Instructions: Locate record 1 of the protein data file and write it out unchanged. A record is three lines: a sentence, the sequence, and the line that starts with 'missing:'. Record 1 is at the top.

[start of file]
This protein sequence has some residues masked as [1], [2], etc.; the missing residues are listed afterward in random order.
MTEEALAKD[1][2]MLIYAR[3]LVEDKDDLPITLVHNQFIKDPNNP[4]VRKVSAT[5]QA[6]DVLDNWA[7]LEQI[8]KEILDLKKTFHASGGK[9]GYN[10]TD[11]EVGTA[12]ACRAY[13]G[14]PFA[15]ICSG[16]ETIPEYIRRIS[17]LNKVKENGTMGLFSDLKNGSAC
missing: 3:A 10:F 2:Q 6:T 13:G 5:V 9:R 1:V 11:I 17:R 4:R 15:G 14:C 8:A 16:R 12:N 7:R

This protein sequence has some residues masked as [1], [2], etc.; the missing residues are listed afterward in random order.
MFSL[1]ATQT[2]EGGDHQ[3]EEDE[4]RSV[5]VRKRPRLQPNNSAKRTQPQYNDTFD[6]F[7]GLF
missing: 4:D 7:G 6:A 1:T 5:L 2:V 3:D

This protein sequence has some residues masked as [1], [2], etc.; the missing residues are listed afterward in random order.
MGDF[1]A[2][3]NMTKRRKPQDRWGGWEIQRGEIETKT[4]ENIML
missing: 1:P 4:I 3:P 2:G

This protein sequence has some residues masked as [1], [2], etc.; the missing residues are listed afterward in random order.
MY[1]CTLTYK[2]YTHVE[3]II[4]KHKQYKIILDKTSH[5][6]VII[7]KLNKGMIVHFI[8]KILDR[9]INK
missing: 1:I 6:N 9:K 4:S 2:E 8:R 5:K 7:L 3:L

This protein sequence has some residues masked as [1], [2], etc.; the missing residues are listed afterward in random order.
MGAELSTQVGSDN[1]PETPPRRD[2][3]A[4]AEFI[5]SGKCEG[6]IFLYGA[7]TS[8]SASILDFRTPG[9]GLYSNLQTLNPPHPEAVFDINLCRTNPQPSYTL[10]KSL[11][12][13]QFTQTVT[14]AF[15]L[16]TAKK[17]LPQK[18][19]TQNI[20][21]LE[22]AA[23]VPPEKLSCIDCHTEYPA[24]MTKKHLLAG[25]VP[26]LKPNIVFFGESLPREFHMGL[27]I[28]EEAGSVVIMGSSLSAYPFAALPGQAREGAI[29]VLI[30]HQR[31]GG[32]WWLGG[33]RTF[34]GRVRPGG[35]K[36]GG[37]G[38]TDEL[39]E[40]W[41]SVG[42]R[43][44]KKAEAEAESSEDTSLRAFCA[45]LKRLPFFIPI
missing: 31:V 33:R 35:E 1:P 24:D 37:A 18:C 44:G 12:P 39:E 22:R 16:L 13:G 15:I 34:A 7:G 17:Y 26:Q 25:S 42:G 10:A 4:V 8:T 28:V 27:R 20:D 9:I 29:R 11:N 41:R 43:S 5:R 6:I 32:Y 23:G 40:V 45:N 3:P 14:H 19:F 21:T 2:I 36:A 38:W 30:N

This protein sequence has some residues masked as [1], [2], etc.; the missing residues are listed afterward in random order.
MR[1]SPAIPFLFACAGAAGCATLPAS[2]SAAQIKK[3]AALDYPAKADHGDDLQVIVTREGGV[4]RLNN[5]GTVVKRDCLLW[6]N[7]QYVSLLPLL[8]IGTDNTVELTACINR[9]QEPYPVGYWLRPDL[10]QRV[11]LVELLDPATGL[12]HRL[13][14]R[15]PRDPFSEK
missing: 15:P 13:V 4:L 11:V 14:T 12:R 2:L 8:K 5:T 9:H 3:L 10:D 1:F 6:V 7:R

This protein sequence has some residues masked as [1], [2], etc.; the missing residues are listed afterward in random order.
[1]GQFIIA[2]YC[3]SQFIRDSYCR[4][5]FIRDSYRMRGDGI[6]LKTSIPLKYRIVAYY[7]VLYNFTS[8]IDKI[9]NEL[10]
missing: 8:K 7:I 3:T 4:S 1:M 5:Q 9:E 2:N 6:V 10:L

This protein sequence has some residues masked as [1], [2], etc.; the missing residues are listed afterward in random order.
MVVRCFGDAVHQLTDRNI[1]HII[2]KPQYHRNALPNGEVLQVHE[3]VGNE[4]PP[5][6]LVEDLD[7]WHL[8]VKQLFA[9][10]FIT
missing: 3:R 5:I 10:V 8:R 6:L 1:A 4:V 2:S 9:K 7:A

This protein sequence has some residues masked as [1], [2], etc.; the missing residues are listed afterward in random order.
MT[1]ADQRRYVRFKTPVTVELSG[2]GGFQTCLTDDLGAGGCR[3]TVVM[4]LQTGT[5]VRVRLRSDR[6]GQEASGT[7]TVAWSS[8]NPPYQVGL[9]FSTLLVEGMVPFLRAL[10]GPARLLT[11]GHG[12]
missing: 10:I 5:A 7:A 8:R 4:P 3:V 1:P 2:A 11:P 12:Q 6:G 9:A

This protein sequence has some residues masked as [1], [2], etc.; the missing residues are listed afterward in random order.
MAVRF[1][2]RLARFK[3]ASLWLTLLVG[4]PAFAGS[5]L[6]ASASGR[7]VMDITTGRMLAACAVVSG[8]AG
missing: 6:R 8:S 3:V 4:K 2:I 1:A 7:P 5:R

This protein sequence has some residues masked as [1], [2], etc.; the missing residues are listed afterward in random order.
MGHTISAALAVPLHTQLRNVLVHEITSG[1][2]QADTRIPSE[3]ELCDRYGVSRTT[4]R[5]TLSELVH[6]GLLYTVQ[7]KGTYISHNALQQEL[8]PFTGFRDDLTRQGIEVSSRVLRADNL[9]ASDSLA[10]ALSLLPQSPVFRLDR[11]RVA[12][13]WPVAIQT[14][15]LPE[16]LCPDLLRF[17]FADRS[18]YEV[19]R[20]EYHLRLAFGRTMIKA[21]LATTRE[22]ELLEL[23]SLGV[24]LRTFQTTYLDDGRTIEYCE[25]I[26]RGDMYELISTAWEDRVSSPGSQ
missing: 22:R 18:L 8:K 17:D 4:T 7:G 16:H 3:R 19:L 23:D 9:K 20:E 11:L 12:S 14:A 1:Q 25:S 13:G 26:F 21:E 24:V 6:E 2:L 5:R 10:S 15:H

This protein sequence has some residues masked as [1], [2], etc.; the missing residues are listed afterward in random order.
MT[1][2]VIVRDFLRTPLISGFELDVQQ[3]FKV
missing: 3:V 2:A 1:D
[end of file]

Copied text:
This protein sequence has some residues masked as [1], [2], etc.; the missing residues are listed afterward in random order.
MTEEALAKD[1][2]MLIYAR[3]LVEDKDDLPITLVHNQFIKDPNNP[4]VRKVSAT[5]QA[6]DVLDNWA[7]LEQI[8]KEILDLKKTFHASGGK[9]GYN[10]TD[11]EVGTA[12]ACRAY[13]G[14]PFA[15]ICSG[16]ETIPEYIRRIS[17]LNKVKENGTMGLFSDLKNGSAC
missing: 3:A 10:F 2:Q 6:T 13:G 5:V 9:R 1:V 11:I 17:R 4:R 15:G 14:C 8:A 16:R 12:N 7:R